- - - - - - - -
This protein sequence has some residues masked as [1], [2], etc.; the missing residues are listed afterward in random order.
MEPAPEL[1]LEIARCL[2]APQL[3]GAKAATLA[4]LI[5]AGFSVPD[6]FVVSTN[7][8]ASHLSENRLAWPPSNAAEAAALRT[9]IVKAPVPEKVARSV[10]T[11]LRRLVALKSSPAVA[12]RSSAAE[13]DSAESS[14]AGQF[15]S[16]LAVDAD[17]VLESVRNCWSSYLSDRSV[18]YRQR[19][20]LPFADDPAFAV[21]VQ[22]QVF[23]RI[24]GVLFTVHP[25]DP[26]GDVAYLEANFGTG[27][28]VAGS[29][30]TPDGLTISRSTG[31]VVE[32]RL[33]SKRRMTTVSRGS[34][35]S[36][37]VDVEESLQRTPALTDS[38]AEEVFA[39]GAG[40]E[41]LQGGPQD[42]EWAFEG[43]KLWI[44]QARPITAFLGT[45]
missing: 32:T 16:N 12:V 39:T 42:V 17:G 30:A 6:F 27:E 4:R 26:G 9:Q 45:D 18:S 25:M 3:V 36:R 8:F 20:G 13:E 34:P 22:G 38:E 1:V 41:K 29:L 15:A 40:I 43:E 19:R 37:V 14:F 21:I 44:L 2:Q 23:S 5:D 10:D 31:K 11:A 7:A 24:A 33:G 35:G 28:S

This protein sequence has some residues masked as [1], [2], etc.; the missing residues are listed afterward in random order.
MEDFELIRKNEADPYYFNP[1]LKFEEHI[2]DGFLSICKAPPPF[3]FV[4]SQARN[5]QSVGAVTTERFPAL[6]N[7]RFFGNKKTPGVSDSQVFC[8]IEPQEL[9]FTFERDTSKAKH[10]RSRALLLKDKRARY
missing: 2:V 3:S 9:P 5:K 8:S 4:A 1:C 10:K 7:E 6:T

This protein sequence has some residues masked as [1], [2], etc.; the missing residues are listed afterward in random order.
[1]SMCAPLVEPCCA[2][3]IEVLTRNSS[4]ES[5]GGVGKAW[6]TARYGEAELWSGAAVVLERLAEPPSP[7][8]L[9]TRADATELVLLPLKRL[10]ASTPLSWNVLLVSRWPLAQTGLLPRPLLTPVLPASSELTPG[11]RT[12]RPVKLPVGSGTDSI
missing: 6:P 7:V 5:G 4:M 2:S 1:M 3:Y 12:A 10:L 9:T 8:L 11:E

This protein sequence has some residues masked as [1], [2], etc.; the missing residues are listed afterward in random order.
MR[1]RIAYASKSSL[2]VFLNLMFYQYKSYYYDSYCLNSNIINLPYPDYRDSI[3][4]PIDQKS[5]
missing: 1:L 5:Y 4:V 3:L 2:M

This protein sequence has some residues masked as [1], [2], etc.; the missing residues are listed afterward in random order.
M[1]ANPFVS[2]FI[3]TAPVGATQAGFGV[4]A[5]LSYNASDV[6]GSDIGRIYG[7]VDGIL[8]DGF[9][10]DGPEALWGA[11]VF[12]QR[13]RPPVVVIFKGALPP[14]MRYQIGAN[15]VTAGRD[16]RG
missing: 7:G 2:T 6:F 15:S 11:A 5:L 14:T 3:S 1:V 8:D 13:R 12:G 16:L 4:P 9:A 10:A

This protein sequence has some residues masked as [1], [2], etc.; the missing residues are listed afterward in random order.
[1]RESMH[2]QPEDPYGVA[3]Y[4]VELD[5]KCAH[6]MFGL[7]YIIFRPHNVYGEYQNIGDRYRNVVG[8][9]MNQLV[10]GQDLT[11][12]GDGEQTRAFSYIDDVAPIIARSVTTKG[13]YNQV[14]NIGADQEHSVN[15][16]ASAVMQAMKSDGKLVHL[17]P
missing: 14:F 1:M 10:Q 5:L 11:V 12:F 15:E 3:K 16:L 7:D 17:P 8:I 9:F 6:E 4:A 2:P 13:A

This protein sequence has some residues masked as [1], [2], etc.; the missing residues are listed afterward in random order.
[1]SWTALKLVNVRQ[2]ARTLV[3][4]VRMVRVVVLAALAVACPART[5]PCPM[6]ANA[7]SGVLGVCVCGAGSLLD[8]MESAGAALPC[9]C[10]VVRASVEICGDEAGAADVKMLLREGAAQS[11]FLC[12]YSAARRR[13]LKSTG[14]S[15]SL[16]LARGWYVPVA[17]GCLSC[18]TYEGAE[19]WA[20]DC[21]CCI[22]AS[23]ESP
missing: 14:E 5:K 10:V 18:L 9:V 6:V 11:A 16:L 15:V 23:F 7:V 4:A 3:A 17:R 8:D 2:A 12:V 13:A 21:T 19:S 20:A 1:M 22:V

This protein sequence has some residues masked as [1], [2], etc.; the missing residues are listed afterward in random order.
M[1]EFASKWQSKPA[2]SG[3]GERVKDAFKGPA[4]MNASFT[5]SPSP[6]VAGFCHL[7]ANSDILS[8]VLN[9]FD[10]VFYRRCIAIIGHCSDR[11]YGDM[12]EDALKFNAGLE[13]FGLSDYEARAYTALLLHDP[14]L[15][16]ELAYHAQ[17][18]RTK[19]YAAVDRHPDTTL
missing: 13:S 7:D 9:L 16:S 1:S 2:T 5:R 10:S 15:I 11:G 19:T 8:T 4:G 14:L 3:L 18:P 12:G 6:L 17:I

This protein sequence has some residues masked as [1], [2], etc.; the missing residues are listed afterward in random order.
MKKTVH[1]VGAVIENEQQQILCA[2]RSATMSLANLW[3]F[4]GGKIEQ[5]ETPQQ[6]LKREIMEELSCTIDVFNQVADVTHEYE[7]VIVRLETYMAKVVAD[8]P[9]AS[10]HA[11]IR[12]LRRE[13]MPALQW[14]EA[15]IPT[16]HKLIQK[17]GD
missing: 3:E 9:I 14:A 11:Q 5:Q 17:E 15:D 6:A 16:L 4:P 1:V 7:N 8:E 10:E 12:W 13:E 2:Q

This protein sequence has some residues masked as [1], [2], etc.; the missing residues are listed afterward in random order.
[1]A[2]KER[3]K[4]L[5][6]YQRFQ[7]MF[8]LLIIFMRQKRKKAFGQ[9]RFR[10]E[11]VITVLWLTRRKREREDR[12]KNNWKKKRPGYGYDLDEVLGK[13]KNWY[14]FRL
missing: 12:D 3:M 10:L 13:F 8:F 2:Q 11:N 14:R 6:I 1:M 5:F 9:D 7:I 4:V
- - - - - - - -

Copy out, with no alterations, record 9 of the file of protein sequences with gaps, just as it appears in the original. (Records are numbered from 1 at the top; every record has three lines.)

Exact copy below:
This protein sequence has some residues masked as [1], [2], etc.; the missing residues are listed afterward in random order.
MKKTVH[1]VGAVIENEQQQILCA[2]RSATMSLANLW[3]F[4]GGKIEQ[5]ETPQQ[6]LKREIMEELSCTIDVFNQVADVTHEYE[7]VIVRLETYMAKVVAD[8]P[9]AS[10]HA[11]IR[12]LRRE[13]MPALQW[14]EA[15]IPT[16]HKLIQK[17]GD
missing: 3:E 9:I 14:A 11:Q 5:Q 17:E 15:D 6:A 16:L 4:P 1:V 7:N 8:E 10:E 12:W 13:E 2:Q